Ten simple rules for conducting umbrella reviews Ten simple rules for conducting umbrella reviews | Evidence-Based Mental Health We use cookies to improve our service and to tailor our content and advertising to you. You can manage your cookie settings via your browser at any time. To learn more about how we use cookies, please see our . Log in using your username and password For personal accounts OR managers of institutional accounts Username * Password * your user name or password? Search (...) for this keyword Search for this keyword Main menu Log in using your username and password For personal accounts OR managers of institutional accounts Username * Password * your user name or password? You are here Ten simple rules for conducting umbrella reviews Article Text Statistics in practice Ten simple rules for conducting umbrella reviews Free Paolo Fusar-Poli , , , Joaquim Radua , , Statistics from Altmetric.com Introduction Medical knowledge traditionally differs from other domains of human culture

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2018 Evidence-Based Mental Health

152. Clinical Evaluation of the "NICU Clinical Decision Support Dashboard"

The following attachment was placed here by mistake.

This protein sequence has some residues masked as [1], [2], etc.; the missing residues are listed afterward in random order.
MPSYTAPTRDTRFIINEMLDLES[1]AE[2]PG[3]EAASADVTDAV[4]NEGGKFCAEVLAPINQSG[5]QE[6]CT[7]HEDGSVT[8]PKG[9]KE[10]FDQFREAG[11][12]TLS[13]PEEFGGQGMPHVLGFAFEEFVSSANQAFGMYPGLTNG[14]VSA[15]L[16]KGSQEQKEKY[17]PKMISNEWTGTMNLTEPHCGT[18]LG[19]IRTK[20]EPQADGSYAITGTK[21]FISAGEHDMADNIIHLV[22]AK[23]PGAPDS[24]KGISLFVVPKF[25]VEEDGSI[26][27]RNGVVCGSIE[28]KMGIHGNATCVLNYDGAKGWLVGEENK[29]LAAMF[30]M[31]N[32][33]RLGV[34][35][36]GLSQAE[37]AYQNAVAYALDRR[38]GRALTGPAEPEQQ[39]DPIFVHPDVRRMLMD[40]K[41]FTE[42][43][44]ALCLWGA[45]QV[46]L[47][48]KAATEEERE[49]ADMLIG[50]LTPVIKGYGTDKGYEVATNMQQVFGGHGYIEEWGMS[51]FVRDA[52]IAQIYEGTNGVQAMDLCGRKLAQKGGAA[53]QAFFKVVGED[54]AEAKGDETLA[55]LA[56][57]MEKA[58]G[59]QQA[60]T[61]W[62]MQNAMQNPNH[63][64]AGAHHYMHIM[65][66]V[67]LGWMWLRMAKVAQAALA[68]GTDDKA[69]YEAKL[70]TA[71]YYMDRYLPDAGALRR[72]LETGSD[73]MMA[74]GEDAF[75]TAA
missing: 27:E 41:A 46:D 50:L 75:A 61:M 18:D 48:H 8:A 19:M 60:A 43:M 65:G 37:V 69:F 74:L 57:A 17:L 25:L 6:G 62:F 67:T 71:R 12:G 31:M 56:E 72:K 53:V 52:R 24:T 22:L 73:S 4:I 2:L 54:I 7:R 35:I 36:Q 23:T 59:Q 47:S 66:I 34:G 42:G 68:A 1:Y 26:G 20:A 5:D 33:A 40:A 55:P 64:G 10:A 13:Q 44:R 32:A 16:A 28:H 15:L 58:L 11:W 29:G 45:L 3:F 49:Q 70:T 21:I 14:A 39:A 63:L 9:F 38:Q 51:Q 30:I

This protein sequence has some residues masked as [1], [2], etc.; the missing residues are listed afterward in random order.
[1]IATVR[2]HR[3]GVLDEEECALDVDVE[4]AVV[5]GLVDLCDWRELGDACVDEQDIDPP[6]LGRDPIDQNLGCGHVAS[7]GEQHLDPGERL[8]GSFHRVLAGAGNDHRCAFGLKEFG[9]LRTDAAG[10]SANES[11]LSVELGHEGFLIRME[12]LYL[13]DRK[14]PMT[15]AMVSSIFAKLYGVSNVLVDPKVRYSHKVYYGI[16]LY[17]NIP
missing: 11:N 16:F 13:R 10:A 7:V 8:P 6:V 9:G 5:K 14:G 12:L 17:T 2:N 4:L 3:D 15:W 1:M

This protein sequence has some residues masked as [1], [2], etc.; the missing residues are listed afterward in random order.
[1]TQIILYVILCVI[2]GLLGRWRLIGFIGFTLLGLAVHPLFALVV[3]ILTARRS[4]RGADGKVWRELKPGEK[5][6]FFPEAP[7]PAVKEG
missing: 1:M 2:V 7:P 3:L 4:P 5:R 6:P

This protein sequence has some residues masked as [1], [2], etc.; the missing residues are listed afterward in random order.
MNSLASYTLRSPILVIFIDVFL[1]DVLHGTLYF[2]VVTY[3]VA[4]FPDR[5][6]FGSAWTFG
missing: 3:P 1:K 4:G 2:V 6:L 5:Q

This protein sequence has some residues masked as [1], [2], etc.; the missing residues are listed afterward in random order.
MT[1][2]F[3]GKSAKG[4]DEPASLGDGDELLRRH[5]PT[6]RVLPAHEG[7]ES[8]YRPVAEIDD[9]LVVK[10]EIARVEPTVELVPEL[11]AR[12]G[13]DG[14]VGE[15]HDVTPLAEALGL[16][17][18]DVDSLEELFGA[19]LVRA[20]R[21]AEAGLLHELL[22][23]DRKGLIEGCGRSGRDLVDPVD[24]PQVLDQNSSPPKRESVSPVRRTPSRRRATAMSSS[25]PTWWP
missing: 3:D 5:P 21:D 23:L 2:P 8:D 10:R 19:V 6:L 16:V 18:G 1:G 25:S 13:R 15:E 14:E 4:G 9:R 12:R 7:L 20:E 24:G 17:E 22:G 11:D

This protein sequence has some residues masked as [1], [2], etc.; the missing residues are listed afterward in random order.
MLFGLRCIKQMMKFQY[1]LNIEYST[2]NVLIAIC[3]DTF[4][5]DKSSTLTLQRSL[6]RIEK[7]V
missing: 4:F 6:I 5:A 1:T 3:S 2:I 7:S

access to other resources at their fingertips. Other Name: Lotus Dashboard No Intervention: Standard Care: Parent The Parental Control group will receive standard of care without any study devices. Experimental: NICU Dashboard: Clinician The Clinician group will have access to the NICU Dashboard, which presents information from the EHR, bedside monitoring, and other systems of record through a pre-released FDA Class 2 clinical decision support rule-based system, to assist the appropriate evidence (...) Clinical Evaluation of the "NICU Clinical Decision Support Dashboard" Clinical Evaluation of the "NICU Clinical Decision Support Dashboard" - MHSB - Full Text View - ClinicalTrials.gov Hide glossary Glossary Study record managers: refer to the if submitting registration or results information. Search for terms x × Study Record Detail Saved Studies Save this study Warning You have reached the maximum number of saved studies (100). Please remove one or more studies before adding more. Clinical

2018 Clinical Trials

153. Clinical Evaluation of the "NICU Clinical Decision Support Dashboard"